Contrasting soil microbial community functional structures in two major landscapes of the Tibetan alpine meadow

Houjuan Chu, Shiping Wang, Haowei Yue, Qiaoyan Lin, Yigang Hu, Xiangzhen Li, Jizhong Zhou, Yunfeng Yang*

*Corresponding author for this work

Research output: Contribution to journalArticlepeer-review

18 Citations (Scopus)

Abstract

The grassland and shrubland are two major landscapes of the Tibetan alpine meadow, a region very sensitive to the impact of global warming and anthropogenic perturbation. Herein, we report a study showing that a majority of differences in soil microbial community functional structures, measured by a functional gene array named GeoChip 4.0, in two adjacent shrubland and grassland areas, were explainable by environmental properties, suggesting that the harsh environments in the alpine grassland rendered niche adaptation important. Furthermore, genes involved in labile carbon degradation were more abundant in the shrubland than those of the grassland but genes involved in recalcitrant carbon degradation were less abundant, which was conducive to long-term carbon storage and sequestration in the shrubland despite low soil organic carbon content. In addition, genes of anerobic nitrogen cycling processes such as denitrification and dissimilatory nitrogen reduction were more abundant, shifting soil nitrogen cycling toward ammonium biosynthesis and consequently leading to higher soil ammonium contents. We also noted higher abundances of stress genes responsive to nitrogen limitation and oxygen limitation, which might be attributed to low total nitrogen and higher water contents in the shrubland. Together, these results provide mechanistic knowledge about microbial linkages to soil carbon and nitrogen storage and potential consequences of vegetation shifts in the Tibetan alpine meadow. The grassland and shrubland are two major landscapes of the Tibetan alpine meadow, a region very sensitive to the impact of global warming and anthropogenic perturbation. Herein, we report a study showing that a majority of differences in soil microbial community functional structures, measured by a functional gene array named GeoChip 4.0, in two adjacent shrubland and grassland areas, were explainable by environmental properties. Our results provide mechanistic knowledge about microbial linkages to soil carbon and nitrogen storage and potential consequences of vegetation shifts in the Tibetan alpine meadow.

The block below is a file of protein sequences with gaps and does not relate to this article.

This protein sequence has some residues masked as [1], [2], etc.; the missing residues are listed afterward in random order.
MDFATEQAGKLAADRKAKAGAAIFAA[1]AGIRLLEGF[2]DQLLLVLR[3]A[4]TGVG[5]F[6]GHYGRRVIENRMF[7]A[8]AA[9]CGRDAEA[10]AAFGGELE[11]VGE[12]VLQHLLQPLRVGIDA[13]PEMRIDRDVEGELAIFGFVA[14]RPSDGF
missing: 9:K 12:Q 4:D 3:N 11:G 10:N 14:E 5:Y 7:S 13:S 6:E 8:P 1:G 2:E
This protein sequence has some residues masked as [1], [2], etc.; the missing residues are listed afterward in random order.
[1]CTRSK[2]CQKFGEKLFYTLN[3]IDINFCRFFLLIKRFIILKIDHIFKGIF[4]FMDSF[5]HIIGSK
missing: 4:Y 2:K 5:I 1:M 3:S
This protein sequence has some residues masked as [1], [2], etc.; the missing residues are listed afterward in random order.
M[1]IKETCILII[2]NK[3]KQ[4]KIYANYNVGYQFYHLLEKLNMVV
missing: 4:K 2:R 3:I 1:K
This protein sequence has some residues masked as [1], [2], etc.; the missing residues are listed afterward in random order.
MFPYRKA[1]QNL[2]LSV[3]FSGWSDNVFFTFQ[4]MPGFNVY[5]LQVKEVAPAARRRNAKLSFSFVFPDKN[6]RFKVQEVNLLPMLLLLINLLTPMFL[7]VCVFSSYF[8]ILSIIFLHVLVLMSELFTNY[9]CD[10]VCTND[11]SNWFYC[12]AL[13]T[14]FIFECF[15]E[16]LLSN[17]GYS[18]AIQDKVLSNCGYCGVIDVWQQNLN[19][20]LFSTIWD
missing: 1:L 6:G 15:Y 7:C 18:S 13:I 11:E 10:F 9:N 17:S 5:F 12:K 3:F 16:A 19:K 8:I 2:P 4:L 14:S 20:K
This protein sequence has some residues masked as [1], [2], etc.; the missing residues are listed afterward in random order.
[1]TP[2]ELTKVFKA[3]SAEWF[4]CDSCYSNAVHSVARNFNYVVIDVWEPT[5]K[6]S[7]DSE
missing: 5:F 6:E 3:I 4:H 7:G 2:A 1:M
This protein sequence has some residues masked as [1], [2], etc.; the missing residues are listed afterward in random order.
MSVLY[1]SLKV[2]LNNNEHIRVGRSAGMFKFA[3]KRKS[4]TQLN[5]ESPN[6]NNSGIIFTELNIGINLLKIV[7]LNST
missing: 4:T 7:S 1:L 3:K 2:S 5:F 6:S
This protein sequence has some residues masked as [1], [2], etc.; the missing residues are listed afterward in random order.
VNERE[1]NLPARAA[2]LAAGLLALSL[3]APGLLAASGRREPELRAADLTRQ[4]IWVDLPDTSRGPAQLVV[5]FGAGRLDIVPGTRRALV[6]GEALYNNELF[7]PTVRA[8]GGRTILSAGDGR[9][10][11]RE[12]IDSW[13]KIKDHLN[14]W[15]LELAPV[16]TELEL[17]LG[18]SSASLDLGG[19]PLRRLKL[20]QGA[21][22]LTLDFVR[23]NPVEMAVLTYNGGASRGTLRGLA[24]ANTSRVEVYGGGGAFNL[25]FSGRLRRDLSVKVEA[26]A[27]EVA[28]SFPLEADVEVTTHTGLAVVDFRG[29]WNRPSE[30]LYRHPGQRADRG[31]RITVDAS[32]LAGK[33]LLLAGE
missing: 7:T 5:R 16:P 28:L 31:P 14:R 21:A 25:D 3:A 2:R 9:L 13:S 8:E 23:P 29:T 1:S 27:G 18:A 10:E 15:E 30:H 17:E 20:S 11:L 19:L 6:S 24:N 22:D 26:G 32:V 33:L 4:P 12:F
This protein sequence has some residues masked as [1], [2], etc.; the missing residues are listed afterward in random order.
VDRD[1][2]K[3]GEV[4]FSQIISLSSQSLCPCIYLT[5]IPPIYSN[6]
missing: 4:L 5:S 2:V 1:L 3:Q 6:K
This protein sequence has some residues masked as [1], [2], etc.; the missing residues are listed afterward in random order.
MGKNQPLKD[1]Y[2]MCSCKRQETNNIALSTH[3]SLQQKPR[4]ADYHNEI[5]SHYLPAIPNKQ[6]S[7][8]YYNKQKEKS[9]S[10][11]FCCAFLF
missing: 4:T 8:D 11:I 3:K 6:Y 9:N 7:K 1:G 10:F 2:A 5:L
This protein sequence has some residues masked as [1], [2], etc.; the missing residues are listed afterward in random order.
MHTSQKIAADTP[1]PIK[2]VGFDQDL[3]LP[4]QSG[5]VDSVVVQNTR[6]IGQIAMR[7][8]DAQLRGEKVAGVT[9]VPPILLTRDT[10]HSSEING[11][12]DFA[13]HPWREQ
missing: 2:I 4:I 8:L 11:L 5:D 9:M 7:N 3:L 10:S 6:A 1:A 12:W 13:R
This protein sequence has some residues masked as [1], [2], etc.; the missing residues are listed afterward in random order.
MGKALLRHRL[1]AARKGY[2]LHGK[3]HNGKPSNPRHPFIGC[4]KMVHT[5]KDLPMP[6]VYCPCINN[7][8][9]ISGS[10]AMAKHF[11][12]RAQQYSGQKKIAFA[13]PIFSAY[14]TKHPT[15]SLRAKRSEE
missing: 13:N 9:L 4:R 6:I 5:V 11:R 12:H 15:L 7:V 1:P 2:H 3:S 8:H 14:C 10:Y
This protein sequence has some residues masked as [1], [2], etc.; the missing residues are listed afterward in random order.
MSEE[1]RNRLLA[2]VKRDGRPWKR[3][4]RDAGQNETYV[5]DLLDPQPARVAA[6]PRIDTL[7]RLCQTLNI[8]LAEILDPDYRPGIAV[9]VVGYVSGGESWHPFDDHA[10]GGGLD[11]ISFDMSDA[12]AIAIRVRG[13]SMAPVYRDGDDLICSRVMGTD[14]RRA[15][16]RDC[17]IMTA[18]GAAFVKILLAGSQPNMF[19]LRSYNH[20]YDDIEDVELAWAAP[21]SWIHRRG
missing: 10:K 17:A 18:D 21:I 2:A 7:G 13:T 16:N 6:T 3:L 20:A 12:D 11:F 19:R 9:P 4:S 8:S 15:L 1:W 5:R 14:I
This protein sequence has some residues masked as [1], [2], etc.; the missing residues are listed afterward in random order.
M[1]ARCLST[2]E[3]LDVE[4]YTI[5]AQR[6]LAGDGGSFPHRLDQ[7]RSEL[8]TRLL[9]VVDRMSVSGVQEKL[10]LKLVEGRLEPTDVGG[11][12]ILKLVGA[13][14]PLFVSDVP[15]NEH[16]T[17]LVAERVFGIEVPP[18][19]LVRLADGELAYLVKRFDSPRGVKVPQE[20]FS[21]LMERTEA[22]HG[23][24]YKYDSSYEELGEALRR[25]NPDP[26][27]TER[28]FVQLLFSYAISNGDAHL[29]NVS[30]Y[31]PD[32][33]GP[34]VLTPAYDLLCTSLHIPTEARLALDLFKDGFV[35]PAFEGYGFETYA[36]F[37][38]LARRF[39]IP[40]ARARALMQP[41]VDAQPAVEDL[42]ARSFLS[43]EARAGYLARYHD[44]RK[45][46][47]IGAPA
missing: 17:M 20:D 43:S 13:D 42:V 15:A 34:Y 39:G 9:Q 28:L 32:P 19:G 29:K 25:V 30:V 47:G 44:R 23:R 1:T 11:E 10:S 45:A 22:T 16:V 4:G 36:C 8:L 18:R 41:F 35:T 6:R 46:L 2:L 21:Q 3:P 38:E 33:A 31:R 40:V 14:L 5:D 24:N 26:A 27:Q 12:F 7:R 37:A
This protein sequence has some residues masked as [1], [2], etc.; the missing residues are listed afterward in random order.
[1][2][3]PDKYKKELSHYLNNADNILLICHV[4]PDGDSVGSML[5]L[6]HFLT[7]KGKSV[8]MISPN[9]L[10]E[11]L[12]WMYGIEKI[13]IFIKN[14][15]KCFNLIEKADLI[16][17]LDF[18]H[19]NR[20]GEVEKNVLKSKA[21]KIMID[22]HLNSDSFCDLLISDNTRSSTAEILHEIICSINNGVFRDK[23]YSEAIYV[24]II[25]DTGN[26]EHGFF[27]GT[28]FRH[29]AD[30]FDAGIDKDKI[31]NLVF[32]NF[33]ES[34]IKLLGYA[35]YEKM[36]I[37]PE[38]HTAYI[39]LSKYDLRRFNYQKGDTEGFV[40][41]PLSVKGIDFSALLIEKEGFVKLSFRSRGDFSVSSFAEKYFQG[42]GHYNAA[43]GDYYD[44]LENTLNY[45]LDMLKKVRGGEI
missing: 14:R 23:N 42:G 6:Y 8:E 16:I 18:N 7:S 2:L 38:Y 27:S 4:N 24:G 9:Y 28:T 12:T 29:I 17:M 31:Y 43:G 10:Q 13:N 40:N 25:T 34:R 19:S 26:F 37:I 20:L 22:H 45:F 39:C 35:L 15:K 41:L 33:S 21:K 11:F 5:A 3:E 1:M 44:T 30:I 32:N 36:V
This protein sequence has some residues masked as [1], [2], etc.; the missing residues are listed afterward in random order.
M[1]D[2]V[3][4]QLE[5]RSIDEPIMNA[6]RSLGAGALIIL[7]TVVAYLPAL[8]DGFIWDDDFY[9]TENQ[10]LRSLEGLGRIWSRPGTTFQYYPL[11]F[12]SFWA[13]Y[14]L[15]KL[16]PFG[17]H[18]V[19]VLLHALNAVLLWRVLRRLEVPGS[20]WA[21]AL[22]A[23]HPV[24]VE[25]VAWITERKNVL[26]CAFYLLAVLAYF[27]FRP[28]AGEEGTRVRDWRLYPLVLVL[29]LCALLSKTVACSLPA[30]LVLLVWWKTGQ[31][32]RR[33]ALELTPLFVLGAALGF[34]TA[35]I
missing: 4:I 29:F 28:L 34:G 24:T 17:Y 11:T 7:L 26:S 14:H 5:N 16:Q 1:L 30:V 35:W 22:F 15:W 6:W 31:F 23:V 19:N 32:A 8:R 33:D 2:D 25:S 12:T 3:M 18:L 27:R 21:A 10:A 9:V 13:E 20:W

Original languageEnglish
Pages (from-to)585-594
Number of pages10
JournalMicrobiologyOpen
Volume3
Issue number5
DOIs
Publication statusPublished - 1 Oct 2014
Externally publishedYes

Keywords

  • Alpine grassland
  • GeoChip
  • Soil microbial community
  • Tibetan plateau

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